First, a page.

Laws used to fight pandemic are in some cases weakening democracies, report says.

The coronavirus pandemic has weakened democracy across Europe, according to a human rights group that looked into 14 countries. On Tuesday, the group warned against increasing threats to journalists, limits on freedom to protest, and the weakening independence of the judicial systems, among other developments.

Governments across the world have seized extraordinary powers to fight the pandemic, and from South America to Europe and Asia, critics have cautioned that new powers that have little to do with the public health crisis could bear consequences on the rule of law for years to come.

Fears over the misuse of such prerogatives by governments in Eastern Europe have been widely documented, and in its report, the Berlin-based Civil Liberties Union for Europe said that countries such as Hungary, Poland or Slovenia had used the pandemic to strengthen their hold on power and limit criticism of the government.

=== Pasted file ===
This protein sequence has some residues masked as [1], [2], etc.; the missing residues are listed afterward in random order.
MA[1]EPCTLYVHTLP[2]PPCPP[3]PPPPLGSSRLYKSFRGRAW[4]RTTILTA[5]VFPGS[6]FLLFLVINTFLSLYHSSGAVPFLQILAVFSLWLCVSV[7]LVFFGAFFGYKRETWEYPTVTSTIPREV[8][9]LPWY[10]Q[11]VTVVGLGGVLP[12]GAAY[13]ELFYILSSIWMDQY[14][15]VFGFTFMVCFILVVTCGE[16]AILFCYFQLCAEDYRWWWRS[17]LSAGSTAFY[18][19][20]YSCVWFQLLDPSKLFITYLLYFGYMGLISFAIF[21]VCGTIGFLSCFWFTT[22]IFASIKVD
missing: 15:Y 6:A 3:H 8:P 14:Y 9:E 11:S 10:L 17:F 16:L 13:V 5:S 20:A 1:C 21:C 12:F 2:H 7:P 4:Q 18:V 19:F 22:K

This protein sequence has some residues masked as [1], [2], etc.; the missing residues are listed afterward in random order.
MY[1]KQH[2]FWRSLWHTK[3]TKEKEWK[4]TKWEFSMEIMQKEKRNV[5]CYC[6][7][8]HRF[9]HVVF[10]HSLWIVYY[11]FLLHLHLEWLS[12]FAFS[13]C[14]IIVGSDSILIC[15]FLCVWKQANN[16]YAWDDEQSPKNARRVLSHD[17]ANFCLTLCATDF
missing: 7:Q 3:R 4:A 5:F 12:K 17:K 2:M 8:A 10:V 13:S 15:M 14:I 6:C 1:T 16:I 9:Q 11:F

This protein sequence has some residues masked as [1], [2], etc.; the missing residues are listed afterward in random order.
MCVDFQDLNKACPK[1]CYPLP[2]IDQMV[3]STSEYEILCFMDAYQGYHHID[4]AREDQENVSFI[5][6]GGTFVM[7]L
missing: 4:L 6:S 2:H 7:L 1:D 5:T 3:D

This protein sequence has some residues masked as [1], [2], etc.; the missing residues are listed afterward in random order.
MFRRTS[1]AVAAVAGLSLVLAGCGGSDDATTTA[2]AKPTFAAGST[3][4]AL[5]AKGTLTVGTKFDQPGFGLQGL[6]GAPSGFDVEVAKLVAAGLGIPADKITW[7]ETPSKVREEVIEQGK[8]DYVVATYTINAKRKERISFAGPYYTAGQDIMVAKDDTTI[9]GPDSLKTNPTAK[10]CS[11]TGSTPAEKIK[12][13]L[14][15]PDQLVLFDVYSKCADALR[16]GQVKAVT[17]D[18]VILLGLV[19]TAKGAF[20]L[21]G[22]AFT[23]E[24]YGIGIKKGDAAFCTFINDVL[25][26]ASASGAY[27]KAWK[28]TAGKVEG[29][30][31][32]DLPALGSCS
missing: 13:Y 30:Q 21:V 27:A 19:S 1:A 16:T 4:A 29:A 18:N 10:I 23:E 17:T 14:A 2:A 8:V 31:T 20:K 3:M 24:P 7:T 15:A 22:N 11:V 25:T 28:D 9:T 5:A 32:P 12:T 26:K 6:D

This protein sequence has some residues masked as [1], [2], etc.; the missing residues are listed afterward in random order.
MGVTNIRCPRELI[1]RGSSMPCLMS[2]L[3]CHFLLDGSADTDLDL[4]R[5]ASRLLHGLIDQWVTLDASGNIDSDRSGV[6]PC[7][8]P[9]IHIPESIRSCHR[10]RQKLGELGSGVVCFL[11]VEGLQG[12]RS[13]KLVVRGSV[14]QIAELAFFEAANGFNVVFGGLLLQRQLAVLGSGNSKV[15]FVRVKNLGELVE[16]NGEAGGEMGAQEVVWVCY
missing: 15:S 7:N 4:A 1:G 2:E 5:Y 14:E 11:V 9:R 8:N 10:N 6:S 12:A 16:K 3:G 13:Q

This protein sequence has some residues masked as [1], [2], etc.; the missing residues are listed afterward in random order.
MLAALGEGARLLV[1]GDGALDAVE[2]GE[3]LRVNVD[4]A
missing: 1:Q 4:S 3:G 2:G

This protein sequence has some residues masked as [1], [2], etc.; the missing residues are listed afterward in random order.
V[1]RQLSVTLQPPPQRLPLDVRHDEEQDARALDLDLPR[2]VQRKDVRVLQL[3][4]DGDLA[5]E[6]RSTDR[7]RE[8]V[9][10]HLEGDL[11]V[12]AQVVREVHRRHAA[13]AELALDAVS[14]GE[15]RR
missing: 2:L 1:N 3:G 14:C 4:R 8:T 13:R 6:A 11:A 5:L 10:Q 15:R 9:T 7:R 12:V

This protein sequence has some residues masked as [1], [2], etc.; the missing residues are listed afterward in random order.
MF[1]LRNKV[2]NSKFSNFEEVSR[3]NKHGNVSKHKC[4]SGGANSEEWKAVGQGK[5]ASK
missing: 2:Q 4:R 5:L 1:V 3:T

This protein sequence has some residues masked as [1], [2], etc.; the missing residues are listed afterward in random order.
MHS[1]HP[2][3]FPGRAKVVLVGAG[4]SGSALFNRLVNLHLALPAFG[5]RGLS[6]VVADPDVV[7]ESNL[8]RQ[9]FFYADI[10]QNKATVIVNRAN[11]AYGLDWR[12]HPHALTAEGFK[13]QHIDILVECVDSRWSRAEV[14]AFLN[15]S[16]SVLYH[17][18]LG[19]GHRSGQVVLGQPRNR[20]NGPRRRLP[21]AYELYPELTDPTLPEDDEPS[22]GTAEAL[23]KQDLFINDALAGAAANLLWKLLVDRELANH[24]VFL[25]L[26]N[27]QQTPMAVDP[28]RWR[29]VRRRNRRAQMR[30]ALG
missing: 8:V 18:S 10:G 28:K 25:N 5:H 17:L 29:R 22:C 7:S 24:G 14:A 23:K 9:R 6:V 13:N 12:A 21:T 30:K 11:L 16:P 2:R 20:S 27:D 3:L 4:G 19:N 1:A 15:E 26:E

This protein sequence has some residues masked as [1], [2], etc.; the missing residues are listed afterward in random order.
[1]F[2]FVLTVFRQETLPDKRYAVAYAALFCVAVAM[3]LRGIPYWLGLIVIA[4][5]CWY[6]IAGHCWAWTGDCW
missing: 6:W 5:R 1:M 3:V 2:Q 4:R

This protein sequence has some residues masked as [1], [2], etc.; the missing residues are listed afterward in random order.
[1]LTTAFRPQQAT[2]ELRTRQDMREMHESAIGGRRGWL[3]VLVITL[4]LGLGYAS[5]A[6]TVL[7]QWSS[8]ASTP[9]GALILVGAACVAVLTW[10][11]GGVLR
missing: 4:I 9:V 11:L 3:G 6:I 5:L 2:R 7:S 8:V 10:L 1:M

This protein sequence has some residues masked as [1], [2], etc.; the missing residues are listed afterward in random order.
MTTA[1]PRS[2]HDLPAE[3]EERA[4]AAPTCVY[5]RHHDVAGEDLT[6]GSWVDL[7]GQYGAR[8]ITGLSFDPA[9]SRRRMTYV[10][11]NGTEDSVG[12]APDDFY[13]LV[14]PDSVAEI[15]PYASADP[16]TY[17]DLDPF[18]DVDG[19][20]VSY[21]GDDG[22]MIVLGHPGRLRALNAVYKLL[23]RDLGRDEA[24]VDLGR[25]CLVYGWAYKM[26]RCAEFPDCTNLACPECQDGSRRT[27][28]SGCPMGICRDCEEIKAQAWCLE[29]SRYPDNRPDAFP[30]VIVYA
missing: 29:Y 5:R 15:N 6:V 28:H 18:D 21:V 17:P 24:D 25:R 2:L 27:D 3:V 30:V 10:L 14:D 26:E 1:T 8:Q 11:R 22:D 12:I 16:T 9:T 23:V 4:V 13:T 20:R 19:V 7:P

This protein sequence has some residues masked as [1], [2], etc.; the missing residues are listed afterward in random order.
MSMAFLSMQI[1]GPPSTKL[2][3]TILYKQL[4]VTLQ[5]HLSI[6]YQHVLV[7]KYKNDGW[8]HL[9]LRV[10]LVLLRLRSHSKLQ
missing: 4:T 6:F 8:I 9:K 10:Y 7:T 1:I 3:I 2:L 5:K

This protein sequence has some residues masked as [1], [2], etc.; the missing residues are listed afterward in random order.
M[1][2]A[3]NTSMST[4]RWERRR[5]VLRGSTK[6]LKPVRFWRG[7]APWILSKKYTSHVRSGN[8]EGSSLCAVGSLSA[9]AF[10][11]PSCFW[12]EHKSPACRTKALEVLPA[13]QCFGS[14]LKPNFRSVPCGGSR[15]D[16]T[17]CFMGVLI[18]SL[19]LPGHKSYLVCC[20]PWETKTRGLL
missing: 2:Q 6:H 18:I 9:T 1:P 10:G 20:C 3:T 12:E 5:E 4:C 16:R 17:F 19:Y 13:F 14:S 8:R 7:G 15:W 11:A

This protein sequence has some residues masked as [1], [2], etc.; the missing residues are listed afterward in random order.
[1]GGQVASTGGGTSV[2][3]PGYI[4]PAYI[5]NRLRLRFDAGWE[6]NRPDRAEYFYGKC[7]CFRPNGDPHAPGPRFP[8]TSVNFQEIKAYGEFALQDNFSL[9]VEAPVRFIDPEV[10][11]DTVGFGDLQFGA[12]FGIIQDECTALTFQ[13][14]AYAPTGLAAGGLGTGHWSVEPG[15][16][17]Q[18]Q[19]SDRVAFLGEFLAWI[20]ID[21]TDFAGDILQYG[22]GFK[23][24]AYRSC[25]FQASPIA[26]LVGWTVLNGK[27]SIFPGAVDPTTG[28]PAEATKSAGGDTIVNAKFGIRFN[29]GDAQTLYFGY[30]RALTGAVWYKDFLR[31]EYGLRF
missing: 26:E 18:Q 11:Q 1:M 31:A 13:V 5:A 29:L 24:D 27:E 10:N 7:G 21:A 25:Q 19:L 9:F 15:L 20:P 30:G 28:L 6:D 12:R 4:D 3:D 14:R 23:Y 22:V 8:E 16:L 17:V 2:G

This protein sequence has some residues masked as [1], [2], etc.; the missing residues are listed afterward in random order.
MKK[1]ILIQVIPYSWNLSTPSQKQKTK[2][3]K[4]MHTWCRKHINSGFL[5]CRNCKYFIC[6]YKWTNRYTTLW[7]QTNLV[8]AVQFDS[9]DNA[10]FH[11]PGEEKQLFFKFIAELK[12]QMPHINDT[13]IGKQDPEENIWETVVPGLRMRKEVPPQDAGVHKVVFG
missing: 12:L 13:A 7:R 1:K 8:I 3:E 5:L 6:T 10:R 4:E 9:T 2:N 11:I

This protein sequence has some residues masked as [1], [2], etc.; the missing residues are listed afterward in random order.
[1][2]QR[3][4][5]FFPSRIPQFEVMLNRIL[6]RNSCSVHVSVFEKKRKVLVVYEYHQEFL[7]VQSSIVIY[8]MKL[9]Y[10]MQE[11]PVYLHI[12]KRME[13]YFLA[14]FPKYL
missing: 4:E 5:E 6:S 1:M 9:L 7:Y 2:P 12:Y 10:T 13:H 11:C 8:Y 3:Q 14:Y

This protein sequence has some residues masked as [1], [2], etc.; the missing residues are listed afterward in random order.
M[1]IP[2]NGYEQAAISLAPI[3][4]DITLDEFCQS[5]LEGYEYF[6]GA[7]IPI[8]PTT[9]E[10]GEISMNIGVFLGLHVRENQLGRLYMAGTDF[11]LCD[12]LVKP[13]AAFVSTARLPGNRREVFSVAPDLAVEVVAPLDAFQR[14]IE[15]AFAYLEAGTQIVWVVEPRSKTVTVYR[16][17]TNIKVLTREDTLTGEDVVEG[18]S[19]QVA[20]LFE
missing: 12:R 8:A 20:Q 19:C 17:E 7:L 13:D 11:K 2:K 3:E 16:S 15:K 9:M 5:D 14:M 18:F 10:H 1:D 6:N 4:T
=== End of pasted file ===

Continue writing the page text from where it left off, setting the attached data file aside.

But the report also sheds a new light on threats that loom in countries with strong democratic participation such as France, Germany, Ireland and Sweden.

“People’s freedoms, including the right to protest, have been curtailed in a bid to stop the spread of the virus and lawmaking has often gone through fast-track procedures,” the report said. It added that these extraordinary measures had “limited oversight of the executive and restricted the possibility for civil society to get involved in the political process.”

The group also warned about an increasingly hostile environment for journalists in Spain and Italy, and the rising disruption of protests and arbitrary detention of protesters in France, Croatia, and Bulgaria. In Germany, the police cracked down on protests that happened despite protesters respecting social distancing rules, the report noted, and in Ireland, privacy concerns around a Covid tracking app have remained unanswered by the authorities.

“No E.U. country is immune to threats to democracy and more concrete efforts are badly needed to revert worrying trends,” the group said.

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